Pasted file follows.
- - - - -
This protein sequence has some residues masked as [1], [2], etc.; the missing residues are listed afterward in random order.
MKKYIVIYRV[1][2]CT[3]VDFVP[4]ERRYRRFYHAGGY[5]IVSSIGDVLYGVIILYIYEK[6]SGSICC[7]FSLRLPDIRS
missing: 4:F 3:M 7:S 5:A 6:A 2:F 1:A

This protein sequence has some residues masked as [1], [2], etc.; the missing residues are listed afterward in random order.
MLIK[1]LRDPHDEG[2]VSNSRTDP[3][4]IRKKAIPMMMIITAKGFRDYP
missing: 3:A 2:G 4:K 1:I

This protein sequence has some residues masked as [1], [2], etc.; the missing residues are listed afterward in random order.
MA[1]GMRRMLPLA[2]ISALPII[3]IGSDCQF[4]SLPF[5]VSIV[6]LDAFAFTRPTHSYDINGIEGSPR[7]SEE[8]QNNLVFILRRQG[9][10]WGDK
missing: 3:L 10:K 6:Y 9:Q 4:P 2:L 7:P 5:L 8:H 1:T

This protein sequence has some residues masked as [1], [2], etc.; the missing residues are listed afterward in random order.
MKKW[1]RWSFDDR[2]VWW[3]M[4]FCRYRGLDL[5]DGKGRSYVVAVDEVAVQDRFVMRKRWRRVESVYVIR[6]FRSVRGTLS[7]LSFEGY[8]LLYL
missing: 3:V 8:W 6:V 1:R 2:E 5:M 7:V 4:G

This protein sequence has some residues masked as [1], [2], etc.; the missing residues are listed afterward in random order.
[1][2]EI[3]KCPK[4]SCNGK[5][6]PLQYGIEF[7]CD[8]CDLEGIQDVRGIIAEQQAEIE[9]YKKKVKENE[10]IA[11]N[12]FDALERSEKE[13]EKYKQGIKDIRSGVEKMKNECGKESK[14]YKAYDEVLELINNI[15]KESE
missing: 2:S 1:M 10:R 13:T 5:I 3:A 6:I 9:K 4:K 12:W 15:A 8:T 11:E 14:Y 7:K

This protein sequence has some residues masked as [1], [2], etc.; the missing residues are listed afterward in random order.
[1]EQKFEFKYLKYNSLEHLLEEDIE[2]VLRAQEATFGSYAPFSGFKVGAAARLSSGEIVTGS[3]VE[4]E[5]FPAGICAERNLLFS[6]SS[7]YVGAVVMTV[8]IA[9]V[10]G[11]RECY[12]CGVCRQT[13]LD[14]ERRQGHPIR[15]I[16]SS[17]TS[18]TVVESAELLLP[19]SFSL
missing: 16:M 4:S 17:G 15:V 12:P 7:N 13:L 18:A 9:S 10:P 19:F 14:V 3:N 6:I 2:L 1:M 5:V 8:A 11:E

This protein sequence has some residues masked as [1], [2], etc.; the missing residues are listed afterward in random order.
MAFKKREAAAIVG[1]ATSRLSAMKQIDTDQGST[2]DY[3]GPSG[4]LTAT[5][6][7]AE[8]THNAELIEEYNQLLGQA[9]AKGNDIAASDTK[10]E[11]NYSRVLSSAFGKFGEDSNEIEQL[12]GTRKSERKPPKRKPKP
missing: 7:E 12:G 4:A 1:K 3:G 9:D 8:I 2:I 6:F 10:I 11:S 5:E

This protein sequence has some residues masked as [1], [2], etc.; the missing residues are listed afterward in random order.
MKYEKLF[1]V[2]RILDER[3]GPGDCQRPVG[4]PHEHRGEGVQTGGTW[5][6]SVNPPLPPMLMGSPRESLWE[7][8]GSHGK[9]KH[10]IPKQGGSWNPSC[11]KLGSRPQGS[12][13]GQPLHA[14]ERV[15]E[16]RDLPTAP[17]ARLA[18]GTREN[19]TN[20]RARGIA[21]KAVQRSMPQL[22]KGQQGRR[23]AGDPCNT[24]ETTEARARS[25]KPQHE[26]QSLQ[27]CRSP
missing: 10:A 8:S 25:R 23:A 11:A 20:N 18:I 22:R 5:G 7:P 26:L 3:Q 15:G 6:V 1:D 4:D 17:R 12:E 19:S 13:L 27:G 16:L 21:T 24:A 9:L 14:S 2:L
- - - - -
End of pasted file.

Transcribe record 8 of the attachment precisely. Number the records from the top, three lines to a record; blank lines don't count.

This protein sequence has some residues masked as [1], [2], etc.; the missing residues are listed afterward in random order.
MKYEKLF[1]V[2]RILDER[3]GPGDCQRPVG[4]PHEHRGEGVQTGGTW[5][6]SVNPPLPPMLMGSPRESLWE[7][8]GSHGK[9]KH[10]IPKQGGSWNPSC[11]KLGSRPQGS[12][13]GQPLHA[14]ERV[15]E[16]RDLPTAP[17]ARLA[18]GTREN[19]TN[20]RARGIA[21]KAVQRSMPQL[22]KGQQGRR[23]AGDPCNT[24]ETTEARARS[25]KPQHE[26]QSLQ[27]CRSP
missing: 10:A 8:S 25:R 23:A 11:A 20:N 18:I 22:R 5:G 7:P 26:L 3:Q 15:G 6:V 1:D 4:D 17:R 12:E 19:S 13:L 27:G 16:L 21:T 24:A 9:L 14:S 2:L